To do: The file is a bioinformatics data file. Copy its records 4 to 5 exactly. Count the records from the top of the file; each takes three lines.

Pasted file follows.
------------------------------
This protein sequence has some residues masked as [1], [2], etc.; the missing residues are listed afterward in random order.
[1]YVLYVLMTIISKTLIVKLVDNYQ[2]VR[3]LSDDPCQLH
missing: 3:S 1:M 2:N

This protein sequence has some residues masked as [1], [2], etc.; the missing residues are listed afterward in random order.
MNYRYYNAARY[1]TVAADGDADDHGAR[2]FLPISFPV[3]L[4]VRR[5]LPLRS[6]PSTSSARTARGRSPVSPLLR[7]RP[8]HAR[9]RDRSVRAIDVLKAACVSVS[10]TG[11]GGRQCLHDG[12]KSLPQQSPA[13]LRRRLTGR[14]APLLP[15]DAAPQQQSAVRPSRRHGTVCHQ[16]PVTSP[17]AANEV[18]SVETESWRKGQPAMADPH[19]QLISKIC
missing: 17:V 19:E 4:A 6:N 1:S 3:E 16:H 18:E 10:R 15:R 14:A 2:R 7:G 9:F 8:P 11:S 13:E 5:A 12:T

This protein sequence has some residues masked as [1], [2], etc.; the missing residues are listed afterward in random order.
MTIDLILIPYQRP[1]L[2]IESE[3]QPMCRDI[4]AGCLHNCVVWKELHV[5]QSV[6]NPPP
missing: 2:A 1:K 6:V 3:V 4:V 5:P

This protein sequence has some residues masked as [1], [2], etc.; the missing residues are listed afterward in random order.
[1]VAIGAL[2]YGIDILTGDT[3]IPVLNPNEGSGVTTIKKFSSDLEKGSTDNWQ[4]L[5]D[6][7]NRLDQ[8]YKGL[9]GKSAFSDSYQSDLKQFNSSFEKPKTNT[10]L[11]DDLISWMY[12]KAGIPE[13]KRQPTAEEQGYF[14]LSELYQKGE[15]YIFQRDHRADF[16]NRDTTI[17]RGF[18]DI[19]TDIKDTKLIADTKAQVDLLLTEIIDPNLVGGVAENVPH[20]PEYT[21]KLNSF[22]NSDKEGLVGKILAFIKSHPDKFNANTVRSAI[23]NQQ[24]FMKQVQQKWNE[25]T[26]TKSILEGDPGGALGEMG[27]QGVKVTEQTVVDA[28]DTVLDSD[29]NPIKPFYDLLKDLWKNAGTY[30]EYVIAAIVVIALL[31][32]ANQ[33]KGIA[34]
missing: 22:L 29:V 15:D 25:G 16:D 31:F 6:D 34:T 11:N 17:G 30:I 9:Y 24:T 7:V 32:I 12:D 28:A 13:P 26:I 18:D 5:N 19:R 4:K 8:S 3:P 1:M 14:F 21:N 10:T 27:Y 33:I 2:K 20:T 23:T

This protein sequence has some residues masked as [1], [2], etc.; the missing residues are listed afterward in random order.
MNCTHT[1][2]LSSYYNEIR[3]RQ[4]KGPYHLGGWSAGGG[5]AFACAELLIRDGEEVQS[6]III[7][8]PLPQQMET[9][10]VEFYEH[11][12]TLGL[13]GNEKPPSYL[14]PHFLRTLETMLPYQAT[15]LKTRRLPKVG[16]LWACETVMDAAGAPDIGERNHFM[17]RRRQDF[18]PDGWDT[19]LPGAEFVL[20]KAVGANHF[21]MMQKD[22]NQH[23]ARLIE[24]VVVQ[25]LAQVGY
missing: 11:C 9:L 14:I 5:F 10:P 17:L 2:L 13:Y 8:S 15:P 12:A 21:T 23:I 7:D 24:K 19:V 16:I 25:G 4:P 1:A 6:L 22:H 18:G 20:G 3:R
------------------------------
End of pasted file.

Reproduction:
This protein sequence has some residues masked as [1], [2], etc.; the missing residues are listed afterward in random order.
[1]VAIGAL[2]YGIDILTGDT[3]IPVLNPNEGSGVTTIKKFSSDLEKGSTDNWQ[4]L[5]D[6][7]NRLDQ[8]YKGL[9]GKSAFSDSYQSDLKQFNSSFEKPKTNT[10]L[11]DDLISWMY[12]KAGIPE[13]KRQPTAEEQGYF[14]LSELYQKGE[15]YIFQRDHRADF[16]NRDTTI[17]RGF[18]DI[19]TDIKDTKLIADTKAQVDLLLTEIIDPNLVGGVAENVPH[20]PEYT[21]KLNSF[22]NSDKEGLVGKILAFIKSHPDKFNANTVRSAI[23]NQQ[24]FMKQVQQKWNE[25]T[26]TKSILEGDPGGALGEMG[27]QGVKVTEQTVVDA[28]DTVLDSD[29]NPIKPFYDLLKDLWKNAGTY[30]EYVIAAIVVIALL[31][32]ANQ[33]KGIA[34]
missing: 22:L 29:V 15:D 25:G 16:D 31:F 6:D 34:T 11:N 17:G 30:I 9:Y 24:T 7:V 32:I 12:D 28:A 13:P 26:I 18:D 5:N 19:R 4:K 8:S 3:P 1:M 14:F 21:N 10:T 27:Y 33:I 2:K 20:T 23:T

This protein sequence has some residues masked as [1], [2], etc.; the missing residues are listed afterward in random order.
MNCTHT[1][2]LSSYYNEIR[3]RQ[4]KGPYHLGGWSAGGG[5]AFACAELLIRDGEEVQS[6]III[7][8]PLPQQMET[9][10]VEFYEH[11][12]TLGL[13]GNEKPPSYL[14]PHFLRTLETMLPYQAT[15]LKTRRLPKVG[16]LWACETVMDAAGAPDIGERNHFM[17]RRRQDF[18]PDGWDT[19]LPGAEFVL[20]KAVGANHF[21]MMQKD[22]NQH[23]ARLIE[24]VVVQ[25]LAQVGY
missing: 11:C 9:L 14:I 5:F 10:P 17:L 2:L 13:Y 8:S 15:P 12:A 21:T 23:I 7:D 24:K 19:V 16:I 25:G 4:P 1:A 6:L 22:H 18:G 20:G 3:R